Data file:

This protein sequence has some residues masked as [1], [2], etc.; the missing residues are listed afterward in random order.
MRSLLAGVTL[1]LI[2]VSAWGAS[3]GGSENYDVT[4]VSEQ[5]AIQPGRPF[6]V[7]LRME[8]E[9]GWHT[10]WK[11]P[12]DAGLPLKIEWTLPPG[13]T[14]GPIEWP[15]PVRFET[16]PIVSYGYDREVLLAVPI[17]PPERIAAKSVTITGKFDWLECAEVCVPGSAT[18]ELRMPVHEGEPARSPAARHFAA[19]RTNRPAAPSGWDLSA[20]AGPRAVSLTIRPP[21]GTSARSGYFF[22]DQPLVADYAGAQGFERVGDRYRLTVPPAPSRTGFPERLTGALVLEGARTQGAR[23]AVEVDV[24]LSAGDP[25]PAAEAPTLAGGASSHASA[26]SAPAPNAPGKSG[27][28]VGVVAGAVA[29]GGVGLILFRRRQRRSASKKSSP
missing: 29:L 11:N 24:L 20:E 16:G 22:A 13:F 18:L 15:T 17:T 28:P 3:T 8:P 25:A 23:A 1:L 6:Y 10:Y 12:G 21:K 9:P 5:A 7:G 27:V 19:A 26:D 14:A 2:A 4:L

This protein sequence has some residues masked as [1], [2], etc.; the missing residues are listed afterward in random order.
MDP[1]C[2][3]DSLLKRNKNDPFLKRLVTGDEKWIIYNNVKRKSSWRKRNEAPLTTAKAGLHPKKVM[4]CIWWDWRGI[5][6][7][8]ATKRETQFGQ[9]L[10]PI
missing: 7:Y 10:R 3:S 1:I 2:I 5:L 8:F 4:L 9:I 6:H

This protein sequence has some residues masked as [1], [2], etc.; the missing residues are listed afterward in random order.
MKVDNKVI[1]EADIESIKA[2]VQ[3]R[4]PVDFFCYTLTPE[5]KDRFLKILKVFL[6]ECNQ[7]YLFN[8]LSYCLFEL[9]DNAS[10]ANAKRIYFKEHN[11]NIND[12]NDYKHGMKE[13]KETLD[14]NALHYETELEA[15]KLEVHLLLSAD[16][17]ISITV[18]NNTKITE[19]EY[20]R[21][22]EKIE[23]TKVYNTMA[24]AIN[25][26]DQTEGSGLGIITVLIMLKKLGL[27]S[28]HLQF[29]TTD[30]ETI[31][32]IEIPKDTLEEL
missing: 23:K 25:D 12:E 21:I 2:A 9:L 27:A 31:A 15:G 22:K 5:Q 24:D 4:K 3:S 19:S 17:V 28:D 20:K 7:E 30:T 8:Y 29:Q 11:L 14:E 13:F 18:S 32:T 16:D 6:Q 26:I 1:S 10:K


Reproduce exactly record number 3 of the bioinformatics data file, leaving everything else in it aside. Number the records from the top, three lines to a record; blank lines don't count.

This protein sequence has some residues masked as [1], [2], etc.; the missing residues are listed afterward in random order.
MKVDNKVI[1]EADIESIKA[2]VQ[3]R[4]PVDFFCYTLTPE[5]KDRFLKILKVFL[6]ECNQ[7]YLFN[8]LSYCLFEL[9]DNAS[10]ANAKRIYFKEHN[11]NIND[12]NDYKHGMKE[13]KETLD[14]NALHYETELEA[15]KLEVHLLLSAD[16][17]ISITV[18]NNTKITE[19]EY[20]R[21][22]EKIE[23]TKVYNTMA[24]AIN[25][26]DQTEGSGLGIITVLIMLKKLGL[27]S[28]HLQF[29]TTD[30]ETI[31][32]IEIPKDTLEEL
missing: 23:K 25:D 12:E 21:I 2:A 9:L 27:A 31:A 15:G 22:K 5:Q 24:D 4:K 3:S 19:S 17:V 28:D 20:K 7:E 30:T 8:Y 29:Q 11:L 14:E 13:F 18:S 32:T 16:D 6:Q 26:I 1:S 10:K